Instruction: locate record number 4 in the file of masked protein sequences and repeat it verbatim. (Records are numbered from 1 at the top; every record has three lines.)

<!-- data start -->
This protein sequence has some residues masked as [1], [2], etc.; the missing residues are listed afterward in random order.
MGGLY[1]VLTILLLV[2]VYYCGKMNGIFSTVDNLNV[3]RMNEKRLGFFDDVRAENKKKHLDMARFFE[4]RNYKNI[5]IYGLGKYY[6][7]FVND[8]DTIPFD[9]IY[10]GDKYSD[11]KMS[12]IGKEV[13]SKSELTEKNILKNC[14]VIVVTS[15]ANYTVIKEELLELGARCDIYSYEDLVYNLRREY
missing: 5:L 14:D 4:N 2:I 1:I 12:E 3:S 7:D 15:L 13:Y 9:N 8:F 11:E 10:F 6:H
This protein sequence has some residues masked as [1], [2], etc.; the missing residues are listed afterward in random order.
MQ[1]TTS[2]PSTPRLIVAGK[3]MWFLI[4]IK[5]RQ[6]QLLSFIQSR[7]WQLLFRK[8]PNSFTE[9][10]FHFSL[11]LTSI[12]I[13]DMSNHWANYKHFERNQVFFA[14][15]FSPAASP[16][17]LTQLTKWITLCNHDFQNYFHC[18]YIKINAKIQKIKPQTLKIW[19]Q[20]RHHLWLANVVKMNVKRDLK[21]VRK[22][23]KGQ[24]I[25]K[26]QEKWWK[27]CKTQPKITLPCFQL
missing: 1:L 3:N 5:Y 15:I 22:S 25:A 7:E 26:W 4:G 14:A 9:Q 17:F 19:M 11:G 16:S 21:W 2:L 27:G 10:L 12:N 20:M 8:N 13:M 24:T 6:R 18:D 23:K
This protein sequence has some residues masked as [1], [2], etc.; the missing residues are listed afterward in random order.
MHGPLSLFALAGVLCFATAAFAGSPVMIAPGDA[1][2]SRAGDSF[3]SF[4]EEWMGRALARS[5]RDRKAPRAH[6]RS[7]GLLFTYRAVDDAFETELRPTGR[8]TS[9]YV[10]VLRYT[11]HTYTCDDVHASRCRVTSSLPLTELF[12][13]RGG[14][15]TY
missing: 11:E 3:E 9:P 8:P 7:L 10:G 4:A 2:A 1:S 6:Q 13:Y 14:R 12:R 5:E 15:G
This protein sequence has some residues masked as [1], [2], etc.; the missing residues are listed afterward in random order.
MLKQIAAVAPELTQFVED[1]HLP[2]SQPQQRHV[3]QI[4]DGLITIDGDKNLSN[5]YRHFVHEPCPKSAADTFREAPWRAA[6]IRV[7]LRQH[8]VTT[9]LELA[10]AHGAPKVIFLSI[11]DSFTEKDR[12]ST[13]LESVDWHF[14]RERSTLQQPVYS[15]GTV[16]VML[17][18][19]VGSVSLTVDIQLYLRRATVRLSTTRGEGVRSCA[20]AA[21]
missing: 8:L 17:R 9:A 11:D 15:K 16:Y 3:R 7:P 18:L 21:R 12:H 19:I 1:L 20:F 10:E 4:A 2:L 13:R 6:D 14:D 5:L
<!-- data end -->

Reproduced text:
This protein sequence has some residues masked as [1], [2], etc.; the missing residues are listed afterward in random order.
MLKQIAAVAPELTQFVED[1]HLP[2]SQPQQRHV[3]QI[4]DGLITIDGDKNLSN[5]YRHFVHEPCPKSAADTFREAPWRAA[6]IRV[7]LRQH[8]VTT[9]LELA[10]AHGAPKVIFLSI[11]DSFTEKDR[12]ST[13]LESVDWHF[14]RERSTLQQPVYS[15]GTV[16]VML[17][18][19]VGSVSLTVDIQLYLRRATVRLSTTRGEGVRSCA[20]AA[21]
missing: 8:L 17:R 9:A 11:D 15:K 16:Y 3:R 7:P 18:L 21:R 12:H 19:I 1:L 20:F 10:E 4:A 2:L 13:R 6:D 14:D 5:L